Mansa Musa came to power, Mali already had firm control of the trade routes to the southern lands of gold and the northern lands of salt. Now Musa brought the lands of the Middle Niger under Mali's rule.
  • Period: Apr 8, 1336 to Feb 18, 1405


  • Period: Jan 1, 1337 to Dec 31, 1453

    Hundred Years War

  • Jan 1, 1347

    First Bubonic Plague Pandemic

    A familiar nursery rhyme that children have recited as a harmless play song for generations ironically refers to one of Europe's most devastating diseases. The bubonic plague, better known as the has existed for thousands of years. The first recorded case of the plague was in China in 224 B.C.E. But the most significant outbreak was in Europe in the mid-fourteenth century. Over a five-year period from 1347 to 1352, 25 million people died. One-third to one-half of the European population.
  • Period: Jan 1, 1368 to

    Ming Dynasty

    Ming dynasty provided an interval of native Chinese rule between eras of Mongol and Manchu dominance. During the reign of the Ming dynasty, China exerted immense cultural and political influence on East Asia and the Turks to the west, as well as on Vietnam and Myanmar to the south.
  • Jan 1, 1394

    Ibn Battuta

    A Muslim Moroccan explorer, known for his extensive travels, accounts of which were published in the Rihla.
  • Period: Jan 1, 1405 to Dec 31, 1433

    Zheng He's Expeditions

    Born into a Muslim family just beyond the borders of China in 1371. His ancestors were the Arabian immigrated into China during the Tang and Song dynasties. When he was still young the Ming Dynasty conquered his province in 1378, and he was taken to the imperial Chinese capital to serve as a court eunuch.
  • Period: Jan 1, 1438 to Dec 31, 1532

    Inca Empire

  • Jan 1, 1453

    Fall of Constantinople

    The Fall of Constantinople occured on May 29, 1453 after a siege which began on April 6. The battle was part of the Byzantine-Ottoman Wars.
  • Period: to

    Silla Dynasty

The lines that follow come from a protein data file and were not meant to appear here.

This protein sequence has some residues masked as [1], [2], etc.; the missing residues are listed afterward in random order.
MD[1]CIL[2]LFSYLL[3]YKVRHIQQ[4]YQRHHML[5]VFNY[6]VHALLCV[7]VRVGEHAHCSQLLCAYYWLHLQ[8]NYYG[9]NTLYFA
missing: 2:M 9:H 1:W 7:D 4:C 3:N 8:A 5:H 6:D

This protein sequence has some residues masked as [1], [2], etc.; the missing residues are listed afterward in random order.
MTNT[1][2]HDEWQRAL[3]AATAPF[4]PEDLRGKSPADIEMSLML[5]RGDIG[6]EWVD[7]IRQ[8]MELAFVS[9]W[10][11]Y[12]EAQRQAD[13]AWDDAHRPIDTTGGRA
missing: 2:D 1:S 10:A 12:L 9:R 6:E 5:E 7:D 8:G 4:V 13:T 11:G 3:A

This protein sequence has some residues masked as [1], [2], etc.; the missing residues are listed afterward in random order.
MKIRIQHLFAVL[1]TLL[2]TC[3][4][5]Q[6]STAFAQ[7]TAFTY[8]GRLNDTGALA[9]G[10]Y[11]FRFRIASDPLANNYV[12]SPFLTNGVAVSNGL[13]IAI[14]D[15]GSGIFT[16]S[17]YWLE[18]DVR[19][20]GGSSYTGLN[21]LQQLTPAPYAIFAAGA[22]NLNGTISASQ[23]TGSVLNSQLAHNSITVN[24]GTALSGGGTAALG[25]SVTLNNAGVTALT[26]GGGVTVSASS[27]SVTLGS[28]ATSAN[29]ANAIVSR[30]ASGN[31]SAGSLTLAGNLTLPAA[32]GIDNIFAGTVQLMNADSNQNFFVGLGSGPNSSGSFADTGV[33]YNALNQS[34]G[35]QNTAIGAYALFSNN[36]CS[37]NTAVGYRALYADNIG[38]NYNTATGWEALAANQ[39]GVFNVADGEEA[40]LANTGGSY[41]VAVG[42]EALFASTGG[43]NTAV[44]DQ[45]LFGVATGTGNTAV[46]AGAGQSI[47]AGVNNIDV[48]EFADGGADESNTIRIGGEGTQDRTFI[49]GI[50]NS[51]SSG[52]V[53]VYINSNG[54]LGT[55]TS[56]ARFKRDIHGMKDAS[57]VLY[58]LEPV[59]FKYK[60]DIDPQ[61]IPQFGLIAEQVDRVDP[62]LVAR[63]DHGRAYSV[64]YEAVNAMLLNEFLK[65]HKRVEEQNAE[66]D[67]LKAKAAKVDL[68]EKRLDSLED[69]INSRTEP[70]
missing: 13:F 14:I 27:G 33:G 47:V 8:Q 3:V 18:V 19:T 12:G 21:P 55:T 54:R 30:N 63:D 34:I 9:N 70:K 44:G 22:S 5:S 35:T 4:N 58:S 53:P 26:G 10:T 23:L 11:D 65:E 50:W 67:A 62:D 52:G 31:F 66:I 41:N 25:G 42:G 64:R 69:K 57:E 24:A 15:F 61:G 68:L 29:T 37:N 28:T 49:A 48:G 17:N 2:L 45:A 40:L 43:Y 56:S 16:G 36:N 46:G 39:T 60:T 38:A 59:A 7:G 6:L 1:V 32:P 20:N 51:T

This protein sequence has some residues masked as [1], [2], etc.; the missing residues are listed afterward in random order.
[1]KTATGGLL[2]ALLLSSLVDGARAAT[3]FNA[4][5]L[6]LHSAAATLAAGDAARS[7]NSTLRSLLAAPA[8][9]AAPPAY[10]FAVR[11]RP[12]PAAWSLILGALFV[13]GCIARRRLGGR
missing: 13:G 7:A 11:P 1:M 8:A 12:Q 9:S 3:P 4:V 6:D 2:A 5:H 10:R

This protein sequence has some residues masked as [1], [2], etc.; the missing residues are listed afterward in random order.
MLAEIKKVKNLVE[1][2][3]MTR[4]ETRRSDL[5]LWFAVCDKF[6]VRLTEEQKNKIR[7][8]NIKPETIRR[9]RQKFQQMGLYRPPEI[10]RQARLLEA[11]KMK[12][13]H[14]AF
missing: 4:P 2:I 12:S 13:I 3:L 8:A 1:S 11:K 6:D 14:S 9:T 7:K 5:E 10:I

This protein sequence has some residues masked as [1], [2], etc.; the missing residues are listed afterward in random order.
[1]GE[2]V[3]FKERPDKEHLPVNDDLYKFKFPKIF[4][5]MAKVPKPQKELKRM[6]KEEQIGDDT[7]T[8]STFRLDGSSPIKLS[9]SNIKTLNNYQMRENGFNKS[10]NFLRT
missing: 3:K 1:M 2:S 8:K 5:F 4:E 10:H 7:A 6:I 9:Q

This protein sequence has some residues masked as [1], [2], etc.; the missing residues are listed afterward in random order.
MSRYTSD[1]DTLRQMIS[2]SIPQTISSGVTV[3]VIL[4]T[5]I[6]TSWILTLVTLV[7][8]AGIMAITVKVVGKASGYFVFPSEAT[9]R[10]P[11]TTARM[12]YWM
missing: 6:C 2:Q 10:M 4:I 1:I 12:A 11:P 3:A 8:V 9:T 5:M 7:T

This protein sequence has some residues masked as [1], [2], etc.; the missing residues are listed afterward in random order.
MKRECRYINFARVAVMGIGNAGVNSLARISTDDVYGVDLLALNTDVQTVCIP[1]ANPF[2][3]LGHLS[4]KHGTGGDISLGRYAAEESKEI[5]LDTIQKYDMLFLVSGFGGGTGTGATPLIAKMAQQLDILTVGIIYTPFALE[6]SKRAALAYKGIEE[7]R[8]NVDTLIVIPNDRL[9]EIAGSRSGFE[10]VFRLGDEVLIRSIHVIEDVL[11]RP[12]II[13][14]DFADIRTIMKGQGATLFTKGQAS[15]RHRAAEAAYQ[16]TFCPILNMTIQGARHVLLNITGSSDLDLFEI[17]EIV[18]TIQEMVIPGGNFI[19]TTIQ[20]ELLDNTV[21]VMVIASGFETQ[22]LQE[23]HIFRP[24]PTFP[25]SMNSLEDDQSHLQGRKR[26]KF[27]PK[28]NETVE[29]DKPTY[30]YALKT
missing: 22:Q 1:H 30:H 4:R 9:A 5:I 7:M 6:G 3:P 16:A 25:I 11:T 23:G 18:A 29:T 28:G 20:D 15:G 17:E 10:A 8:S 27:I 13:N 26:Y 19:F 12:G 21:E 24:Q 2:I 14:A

Dynasty that unified the three kingdoms of the Korean peninsula Silla, Paekche, and Koguryo. The old Silla kingdom had forged an alliance with T’ang China and had conquered the kingdom of Paekche to the southeast in 660 and the northern Korean kingdom of Koguryo in 668.
  • Period: to Dec 31, 1276

    Song Dynasty

    Starting in 960 and ending in 1279, the Song Dynasty consisted of the Northern Song and the Southern Song. With a prosperous economy and radiant culture, the Song Dynasty was considered as another period of 'golden age' after the glorious Tang Dynasty.
  • Period: to Dec 31, 1400

    Kingdom of Angkor

    The largest and most powerful Golden Age state was the Khmer kingdom of Angkor in Cambodia, established by King Jayavarman II in 802. The name Angkor derives from the Sanskrit term for “holy city,” and Jayavarman considered himself a reincarnation of Shiva, the Hindu god of destruction and fertility. Jayavarman himself had lived many years at a Hindu court in Java before returning to Cambodia, indicating the widespread contacts among Southeast Asian states.
  • Period: to

    Reign of Charlemagne

    In his government Charlemagne continued and systematized the administrative machinery of his predecessors. He permitted conquered peoples to retain their own laws, which he codified when possible, and he issued many capitularies. A noteworthy achievement was the creation of a system by which he could supervise his administrators in even the most distant lands.
  • Period: to Dec 31, 1235

    Kingdom of Ghana

    The Kingdom of Ghana was so rich that its dogs wore golden collars, and its horses, which were adorned with silken rope halters, slept on plush carpets. Based on animal luxuries alone, it is no wonder that foreigners touted Ghana's kings as the richest men in the world.
  • Period: to Dec 31, 1200

    Schism Between Eastern and Western Christian Church

    Long-standing differences between Western and Eastern Christians finally caused a definitive break, and Roman Catholics and Eastern Orthodox still remain separate.
  • Period: to

    Sui Dynasty

    First ruled by a progressive leader and then by his ne'er-do-well son, this brief period closed with the arrival of a third emperor, one who would usher in the T'ang dynasty, another Chinese golden age. But first, Sui potters took preliminary steps toward inventing porcelain by molding white clay into simple forms and applying a clear glaze. A strong Indian influence is evident in both the abundant sculpture and the numerous Buddhist temples and meditation caves dating from the Sui.
  • Period: to

    Tang Dynasty

    The Tang Dynasty was the most glistening historic period in China's history. Founded in 618 and ending in 907, the state, under the ruling of the Tang Emperors, became the most powerful and prosperous country in the world. Particularly, in this glorious period, the economy, politics, culture and military strength reached an unparalleled advanced level.
  • Period: to Dec 31, 1185

    Heian Period

    The Heian period was one of those amazing periods in Japanese history. During this period, there was a gradual decline of Chinese influence. In politics, the Fujiwara family controlled the political scene over several centuries through strategic intermarriages with the imperial family and by occupying all the important political offices in Kyoto and the major provinces.